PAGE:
Ancient Greek Loom Weights

Ancient Greek loom weights in the TRC collection

In 2014, a small collection of eleven ancient Greek loom weights was donated to the Textile Research Centre in Leiden, the Netherlands. The collection also included other textile tools, such as a bobbin (TRC 2014.0797), a bobbin fragment (TRC 2014.0798), and two spindle whorls (TRC 2014.0802 and TRC 2014.0803). All the tools are made of baked clay; the loom weights are mostly pyramidical or conical in shape with one perforation at the top. The artefacts come from different sites in Greece and range in date from the Archaic to the Classical, and perhaps Roman periods. This digital exhibition will put these artefacts into context by exploring questions such as: what is a loom weight? How were they used? What can they tell us about ancient Greek textiles?

The text is by Shelley Anderson, volunteer at the TRC. A separate bibliography of the publications referred to in the text is provided in Chapter 11. All fifteen objects discussed in this digital exhibition are grouped together in Chapter 12. Individual objects from this group, plus other illustrative material, are placed wherever relevant throughout the other chapters. 

  • Author: Shelley Anderson.
  • Design: Joost Koopman
  • Publisher: TRC Leiden.
  • Year of publication: 2018.

1. Introduction

The best evidence for how ancient Greek textiles were produced would be the textiles themselves. Sadly such textiles are very rare. But we can also learn about ancient Greek extiles…

2. What is a loom weight?

Loom weights are used in a specific type of vertical loom, called a warp-weighted loom. By tying loom weights at the bottom of warp threads, the weaver creates an even…

3. When is a loom weight not a loom weight?

It can be difficult at times to precisely identify an object as a loom weight. Similarly shaped stone or clay objects, with perforations, might have been used as weights for…

4. What is a warp weighted loom?

Looms are used to weave textiles. Weaving itself “is a process of interlacing two or more sets of thread, according to a pre-defined system, to produce a cloth.” (Vogelsang-Eastwood 1993).…

5. How were the loom weights used?

Loom weights are an essential part of a warp-weighted loom. In preparation for weaving, rows of loom weights are tied to bundles of warp threads in order to keep the…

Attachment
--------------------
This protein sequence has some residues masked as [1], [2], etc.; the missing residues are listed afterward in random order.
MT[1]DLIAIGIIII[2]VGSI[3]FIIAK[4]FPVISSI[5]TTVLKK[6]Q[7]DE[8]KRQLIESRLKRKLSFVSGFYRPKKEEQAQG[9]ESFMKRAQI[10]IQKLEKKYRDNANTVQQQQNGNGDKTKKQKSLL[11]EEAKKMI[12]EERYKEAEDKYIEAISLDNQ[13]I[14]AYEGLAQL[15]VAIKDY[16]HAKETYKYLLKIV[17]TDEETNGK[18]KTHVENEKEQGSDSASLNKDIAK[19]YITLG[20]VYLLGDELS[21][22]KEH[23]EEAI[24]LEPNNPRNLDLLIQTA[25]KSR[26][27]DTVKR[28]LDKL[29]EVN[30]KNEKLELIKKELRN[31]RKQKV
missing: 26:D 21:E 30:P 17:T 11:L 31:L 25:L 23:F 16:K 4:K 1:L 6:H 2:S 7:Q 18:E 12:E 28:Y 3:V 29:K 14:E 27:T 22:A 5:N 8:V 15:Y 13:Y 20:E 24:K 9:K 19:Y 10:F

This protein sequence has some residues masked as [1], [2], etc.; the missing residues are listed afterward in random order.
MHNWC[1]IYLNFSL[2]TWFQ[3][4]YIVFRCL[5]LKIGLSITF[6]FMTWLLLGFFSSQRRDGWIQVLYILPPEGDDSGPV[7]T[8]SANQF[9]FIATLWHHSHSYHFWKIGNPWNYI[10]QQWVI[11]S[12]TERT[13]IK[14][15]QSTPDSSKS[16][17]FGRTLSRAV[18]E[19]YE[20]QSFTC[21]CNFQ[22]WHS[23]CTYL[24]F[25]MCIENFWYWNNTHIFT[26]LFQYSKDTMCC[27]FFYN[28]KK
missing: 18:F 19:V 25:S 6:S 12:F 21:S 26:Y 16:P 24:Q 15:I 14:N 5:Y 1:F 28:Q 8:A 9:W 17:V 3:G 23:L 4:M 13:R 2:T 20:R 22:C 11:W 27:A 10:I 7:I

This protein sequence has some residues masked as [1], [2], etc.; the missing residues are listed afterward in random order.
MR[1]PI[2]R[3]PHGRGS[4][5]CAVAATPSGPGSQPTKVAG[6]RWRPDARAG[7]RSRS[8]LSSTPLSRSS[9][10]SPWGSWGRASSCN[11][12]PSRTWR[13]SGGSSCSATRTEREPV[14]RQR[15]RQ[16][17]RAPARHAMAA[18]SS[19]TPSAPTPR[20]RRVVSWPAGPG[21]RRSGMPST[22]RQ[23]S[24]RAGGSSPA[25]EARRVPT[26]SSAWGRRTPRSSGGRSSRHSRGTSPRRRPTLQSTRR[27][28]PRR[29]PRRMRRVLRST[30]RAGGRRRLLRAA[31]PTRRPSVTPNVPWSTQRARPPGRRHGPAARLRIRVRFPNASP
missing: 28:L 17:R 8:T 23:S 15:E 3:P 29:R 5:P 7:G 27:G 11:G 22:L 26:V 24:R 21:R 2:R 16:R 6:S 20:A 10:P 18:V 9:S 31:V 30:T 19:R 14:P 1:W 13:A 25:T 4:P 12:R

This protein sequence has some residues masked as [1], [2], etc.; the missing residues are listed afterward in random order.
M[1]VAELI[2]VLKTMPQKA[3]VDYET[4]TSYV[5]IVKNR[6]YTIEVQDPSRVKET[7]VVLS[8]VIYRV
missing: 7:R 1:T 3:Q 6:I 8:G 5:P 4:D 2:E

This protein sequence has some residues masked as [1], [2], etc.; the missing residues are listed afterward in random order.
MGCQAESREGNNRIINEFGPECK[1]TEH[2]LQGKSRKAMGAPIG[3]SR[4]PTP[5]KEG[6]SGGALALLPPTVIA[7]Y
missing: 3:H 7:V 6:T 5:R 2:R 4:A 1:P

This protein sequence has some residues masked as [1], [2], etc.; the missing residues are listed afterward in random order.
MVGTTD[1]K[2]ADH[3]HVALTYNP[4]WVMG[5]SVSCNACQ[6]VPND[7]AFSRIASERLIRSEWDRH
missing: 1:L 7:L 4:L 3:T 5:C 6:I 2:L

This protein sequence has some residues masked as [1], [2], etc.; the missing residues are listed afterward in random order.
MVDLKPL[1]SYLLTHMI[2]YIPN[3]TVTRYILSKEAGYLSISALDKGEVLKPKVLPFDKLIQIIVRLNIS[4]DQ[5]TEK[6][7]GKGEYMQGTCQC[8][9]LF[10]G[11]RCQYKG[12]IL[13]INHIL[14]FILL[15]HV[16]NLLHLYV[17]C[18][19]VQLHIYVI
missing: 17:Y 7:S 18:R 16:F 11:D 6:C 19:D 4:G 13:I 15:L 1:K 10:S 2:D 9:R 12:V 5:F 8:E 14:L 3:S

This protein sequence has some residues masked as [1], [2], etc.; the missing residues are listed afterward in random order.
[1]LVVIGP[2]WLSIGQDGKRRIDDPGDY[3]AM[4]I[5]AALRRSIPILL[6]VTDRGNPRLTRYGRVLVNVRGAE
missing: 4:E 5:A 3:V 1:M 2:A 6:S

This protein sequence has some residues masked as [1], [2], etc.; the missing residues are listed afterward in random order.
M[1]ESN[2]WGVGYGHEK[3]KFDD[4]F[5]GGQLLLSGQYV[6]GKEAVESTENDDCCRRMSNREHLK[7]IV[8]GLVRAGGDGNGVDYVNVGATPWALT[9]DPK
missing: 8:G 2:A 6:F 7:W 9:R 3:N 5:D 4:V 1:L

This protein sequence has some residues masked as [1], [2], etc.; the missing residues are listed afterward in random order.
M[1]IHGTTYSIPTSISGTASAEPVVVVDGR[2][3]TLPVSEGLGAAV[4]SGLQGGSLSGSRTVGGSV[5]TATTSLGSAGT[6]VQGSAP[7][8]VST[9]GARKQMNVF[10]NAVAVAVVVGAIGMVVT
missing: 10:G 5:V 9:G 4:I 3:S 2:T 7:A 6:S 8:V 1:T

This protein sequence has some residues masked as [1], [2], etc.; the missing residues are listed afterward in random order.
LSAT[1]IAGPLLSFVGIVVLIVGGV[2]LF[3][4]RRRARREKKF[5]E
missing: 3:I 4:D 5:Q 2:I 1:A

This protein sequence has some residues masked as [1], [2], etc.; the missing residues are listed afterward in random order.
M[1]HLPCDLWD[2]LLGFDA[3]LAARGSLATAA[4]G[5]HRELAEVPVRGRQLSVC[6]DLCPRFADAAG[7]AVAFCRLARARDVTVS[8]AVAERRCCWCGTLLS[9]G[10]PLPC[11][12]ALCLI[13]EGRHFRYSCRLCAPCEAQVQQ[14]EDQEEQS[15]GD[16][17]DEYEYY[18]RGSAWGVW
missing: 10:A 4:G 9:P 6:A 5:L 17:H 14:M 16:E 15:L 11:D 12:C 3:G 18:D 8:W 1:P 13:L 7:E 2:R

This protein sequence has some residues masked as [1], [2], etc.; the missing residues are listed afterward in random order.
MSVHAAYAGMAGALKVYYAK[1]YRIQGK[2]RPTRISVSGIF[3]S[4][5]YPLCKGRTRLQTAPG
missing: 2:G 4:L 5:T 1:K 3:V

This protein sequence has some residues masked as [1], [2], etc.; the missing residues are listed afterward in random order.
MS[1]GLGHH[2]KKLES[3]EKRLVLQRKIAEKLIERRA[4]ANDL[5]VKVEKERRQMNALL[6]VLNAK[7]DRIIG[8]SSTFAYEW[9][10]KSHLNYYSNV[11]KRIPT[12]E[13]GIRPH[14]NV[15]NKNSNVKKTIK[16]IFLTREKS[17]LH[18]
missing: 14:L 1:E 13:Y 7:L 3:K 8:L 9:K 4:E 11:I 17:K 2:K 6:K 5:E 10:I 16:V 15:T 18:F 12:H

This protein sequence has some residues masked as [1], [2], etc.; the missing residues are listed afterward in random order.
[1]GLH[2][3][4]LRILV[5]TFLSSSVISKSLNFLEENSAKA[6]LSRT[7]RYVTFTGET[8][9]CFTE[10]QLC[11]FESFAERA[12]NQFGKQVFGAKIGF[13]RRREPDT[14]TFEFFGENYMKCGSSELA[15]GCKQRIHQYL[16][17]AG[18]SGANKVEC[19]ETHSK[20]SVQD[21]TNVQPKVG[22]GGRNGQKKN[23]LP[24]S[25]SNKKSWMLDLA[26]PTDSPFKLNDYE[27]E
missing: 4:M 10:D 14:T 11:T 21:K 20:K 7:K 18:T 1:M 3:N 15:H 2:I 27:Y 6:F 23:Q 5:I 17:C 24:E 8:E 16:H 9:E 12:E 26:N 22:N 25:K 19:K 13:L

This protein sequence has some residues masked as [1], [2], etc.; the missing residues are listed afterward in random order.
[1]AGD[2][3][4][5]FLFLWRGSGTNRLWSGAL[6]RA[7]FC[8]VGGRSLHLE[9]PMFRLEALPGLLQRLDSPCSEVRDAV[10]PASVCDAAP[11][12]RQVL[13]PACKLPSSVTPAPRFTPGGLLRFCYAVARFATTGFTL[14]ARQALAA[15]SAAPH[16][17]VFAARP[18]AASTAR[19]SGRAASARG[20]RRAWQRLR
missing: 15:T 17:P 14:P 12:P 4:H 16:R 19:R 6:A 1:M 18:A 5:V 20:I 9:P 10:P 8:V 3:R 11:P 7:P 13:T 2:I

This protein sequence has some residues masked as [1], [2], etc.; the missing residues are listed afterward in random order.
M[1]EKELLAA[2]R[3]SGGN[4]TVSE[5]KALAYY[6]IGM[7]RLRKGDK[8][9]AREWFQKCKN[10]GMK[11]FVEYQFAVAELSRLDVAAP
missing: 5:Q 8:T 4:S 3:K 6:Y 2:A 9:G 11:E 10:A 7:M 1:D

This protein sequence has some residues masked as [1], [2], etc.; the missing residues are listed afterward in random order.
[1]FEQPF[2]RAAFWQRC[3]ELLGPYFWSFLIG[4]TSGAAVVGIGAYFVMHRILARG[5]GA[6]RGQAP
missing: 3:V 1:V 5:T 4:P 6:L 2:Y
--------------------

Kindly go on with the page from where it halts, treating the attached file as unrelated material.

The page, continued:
6. Ancient Greek textiles

Fragments of ancient Greek textiles have been discovered. The studies that have been made of these fragments are sometimes inconclusive or contradictory. The fragments from the Kerameikos cemetery in Athens,…

7. What can loom weights teach us?

The careful study of loom weights and other textile tools can offer many insights into ancient Greek textile production. Loom weights should be examined for impressions of cloth, perhaps made…

8. Women's work

Images on vases and many ancient literary references point to wool working and weaving as the work of women and girls in ancient Greece. But male weavers were not unknown…

9. Religion

Textiles also played a symbolic role in ancient Greek belief. In Plato’s Republic (circa 428-348 BCE)  human life is depicted as controlled by three female Fates (Moirae). The first Fate, named…

10. Conclusion

Weaving is only one step in the long process that results in a finished textile. In the case of wool, sheep must be bred, raised and sheared. The wool must…

11. Bibliography

Andrianou, Dimitra. “Eternal comfort: funerary textiles in late Classical and Hellenistic Greece” in Dressing the Dead in Classical Antiquity, ed. Maureen Carroll and John Peter Wild, 2012, Amberley Publishing, Stroud.…

12. Digital catalogue

The Textile Research Centre in Leiden houses eleven ancient Greek loom weights, and a small number of ancient Greek bobbins and spinning whorls.              …